This single-arm study provided one intervention: use of the dual-zone autokeratometry feature of the Lenstar LS 900® biometer as the basis for toric IOL selection. This met the current standard of care in the study clinic so there was no additional risk to patients. Institutional Review Board approval was applied for and obtained before patients were enrolled (Southwest Independent Institutional Review Board, Inc., Fort Worth, TX). Patients signed an informed consent form permitting use of their de-identified data.
The Lenstar LS 900® uses 32 measuring points arranged in 2 concentric rings (outer 2.3
mm, inner 1.65
mm) of 16 measuring points each. Each displayed keratometry measurement is a composite of the mean of 4 measurements, totaling 128 measuring points. With the recommended 5 scans, the keratometry is therefore calculated on the basis of 640 measuring points. Once the data are captured, the spherical equivalent radius is calculated for each individual measuring point. The keratometric calculation considers the best-fit ellipsoid built by the reflected points to determine the radii of the circumscribed ellipsoid. Results are then expressed in dioptric or millimeter notation (Lenstar LS 900® Biometer, Instruction Manual, Section 4.3.2. Haag-Streit AG, Koeniz, Switzerland). In contrast, manual keratometry measurement generally consists of a single reading of the alignment of 2 perpendicular mires at a diameter of approximately 3.2
During the measurement process the software checks every image for the quality of the marker point representation and the reproducibility of the points. Plain text messages advise the user how to improve the measurement quality e.g. if eye lashes or low eye lids distort or even block markers, then the user is indicated to encourage the patient to open up the eyes wide. Additionally to these individual checks, all repetitive measurements are tested for their plausibility as compared to the other measurements on the same as well as on the adjacent eye. Anomalous measurements are flagged for review. As a final quality control the standard deviation of the repetitive measurements is displayed to the user. The standard deviation of the calculated angle of astigmatism is one measure of interest in this study.
A total recruitment of 50 eyes was planned for the study, with an AcrySof® Toric IOL (Alcon, Fort Worth, TX), implanted in each eye that was enrolled. These lenses correct from 1.5D to 6.0D of astigmatism at the IOL plane, corresponding to 1.03D to 4.11D at the corneal plane for a nominal eye. Surgical planning for the astigmatism power of the lens was completed using the online toric calculator provided for that purpose (http://www.acrysoftoriccalculator.com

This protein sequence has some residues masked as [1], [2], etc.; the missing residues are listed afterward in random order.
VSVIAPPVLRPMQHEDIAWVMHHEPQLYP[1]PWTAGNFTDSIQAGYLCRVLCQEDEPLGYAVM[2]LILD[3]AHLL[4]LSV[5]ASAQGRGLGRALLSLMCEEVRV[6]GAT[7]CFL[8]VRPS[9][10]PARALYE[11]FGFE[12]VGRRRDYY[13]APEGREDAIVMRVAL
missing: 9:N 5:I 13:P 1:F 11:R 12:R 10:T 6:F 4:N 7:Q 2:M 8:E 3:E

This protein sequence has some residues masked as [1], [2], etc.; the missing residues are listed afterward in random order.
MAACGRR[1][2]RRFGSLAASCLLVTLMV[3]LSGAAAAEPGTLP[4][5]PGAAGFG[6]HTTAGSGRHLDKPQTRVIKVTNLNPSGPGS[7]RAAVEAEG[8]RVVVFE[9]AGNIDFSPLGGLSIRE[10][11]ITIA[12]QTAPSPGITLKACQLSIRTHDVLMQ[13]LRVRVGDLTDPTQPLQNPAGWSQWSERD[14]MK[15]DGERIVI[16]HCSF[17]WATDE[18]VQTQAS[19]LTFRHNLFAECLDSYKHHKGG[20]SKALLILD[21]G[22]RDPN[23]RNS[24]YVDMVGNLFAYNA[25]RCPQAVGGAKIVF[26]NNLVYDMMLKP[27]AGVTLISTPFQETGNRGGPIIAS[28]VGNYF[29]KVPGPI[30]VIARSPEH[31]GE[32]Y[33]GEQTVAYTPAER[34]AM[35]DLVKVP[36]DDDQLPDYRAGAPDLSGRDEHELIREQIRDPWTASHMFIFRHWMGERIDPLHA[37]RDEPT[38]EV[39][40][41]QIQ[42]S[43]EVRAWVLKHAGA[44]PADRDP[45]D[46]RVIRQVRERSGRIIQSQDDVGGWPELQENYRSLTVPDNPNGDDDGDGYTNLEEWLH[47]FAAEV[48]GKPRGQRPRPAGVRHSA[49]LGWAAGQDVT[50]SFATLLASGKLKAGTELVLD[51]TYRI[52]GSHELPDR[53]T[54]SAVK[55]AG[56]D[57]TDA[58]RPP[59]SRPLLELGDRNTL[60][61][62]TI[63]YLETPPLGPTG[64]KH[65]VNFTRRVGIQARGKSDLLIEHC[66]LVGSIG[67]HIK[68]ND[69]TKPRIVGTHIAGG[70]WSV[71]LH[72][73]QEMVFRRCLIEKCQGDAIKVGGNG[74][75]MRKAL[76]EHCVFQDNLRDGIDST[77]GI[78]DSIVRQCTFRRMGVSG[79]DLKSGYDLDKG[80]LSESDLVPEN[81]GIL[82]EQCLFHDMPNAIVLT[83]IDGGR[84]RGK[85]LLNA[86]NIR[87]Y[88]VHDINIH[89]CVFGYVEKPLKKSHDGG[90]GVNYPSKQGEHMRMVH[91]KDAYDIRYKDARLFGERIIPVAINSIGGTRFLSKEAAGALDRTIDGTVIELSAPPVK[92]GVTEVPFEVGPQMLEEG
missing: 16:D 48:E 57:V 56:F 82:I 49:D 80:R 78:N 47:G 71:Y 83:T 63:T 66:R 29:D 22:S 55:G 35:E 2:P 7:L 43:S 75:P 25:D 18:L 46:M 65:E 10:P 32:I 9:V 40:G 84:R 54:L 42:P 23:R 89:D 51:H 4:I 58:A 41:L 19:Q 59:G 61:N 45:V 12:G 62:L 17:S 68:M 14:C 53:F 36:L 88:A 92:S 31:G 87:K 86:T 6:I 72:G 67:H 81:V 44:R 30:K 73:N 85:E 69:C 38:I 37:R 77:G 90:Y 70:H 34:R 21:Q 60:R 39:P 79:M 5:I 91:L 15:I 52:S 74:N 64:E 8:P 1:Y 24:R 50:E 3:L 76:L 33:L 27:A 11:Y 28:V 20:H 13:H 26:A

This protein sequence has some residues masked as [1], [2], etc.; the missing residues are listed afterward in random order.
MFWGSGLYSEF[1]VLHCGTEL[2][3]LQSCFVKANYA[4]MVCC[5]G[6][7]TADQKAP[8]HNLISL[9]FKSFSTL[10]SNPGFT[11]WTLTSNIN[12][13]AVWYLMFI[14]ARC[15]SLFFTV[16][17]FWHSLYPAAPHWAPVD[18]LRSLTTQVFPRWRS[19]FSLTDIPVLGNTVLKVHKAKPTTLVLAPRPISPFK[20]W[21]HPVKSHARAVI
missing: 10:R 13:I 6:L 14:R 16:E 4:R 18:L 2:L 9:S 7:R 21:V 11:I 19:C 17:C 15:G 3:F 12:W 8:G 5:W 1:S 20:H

). The previously calculated surgically induced astigmatism (SIA) for the surgeon was used along with the keratometry readings from the Lenstar LS 900®. The SIA calculation was based on previous surgeries with the same incision size and orientation, to reduce potential variability related to these variables. Operative data included the IOL implanted and the axis at which it was implanted, along with the surgeon’s SIA and the incision angle for each surgery.
All study eyes were operated on by the same surgeon (KGG).
Just prior to surgery, the axis of astigmatism (as determined from the toric calculator) was marked directly by the surgeon. The first 21 eyes were manually marked with waterproof ink at the slitlamp, whereas the last 29 eyes were marked with waterproof ink using a handheld pendulum marking instrument (G-33776 by Geuder AG, Heidelberg, Germany).
Standard phaco surgery was performed in all study eyes. The main incision (2.2
mm width) was placed at the 12 o’clock position, with two side port incisions (1
mm width) placed at the 10 and 2 o’clock positions. All incisions were clear corneal at a 45° to 60° angle. A corneal ring of 5
mm was used as a guide to obtain a standardized capsulorhexis size and location centered around the visual axis. A 5
mm capsulorhexis size was chosen to obtain a 360° contact between the anterior capsule and the anterior surface of the IOL, to ensure maximal stability of the IOL inside the capsular bag.
After implantation of the AcrySof IQ Toric IOL in the capsular bag, the lens was rotated and aligned to the ink marks and finally pushed back to the posterior capsule to ensure proper and durable alignment and “fixation”. After instillation of intracameral antibiotics, stromal hydration of all incisions ended the procedure.
The primary end point was the post-operative refractive data at 3
months. Secondary end points were the post-operative keratometry and visual acuity. Data collection included pre-operative keratometry, along with keratometry, visual acuity and refractive data at 1
month and 3
Clinical data were tabulated and de-identified on case report forms, along with printouts from the AcrySof Toric Calculator and the Lenstar LS 900® biometer. Preliminary data checking and analysis was performed using Access database software (Microsoft Corp.). The preliminary analysis included calculating corneal astigmatism from keratometry values. Statistical analyses were performed using the Statistica data-analysis software system (version 9.1, Statsoft, Inc.).
The primary measure of interest was the distribution of residual astigmatism (magnitude and axis) for the patient population. Levels of uncorrected and best-corrected visual acuity were also of interest. A secondary measure of interest was whether the standard deviations of the keratometric astigmatism or keratometric axis were correlated to higher variability in refractive outcomes. For this last measure, statistical testing with appropriate parametric and non-parametric tests was conducted using a significant p value of<0.05.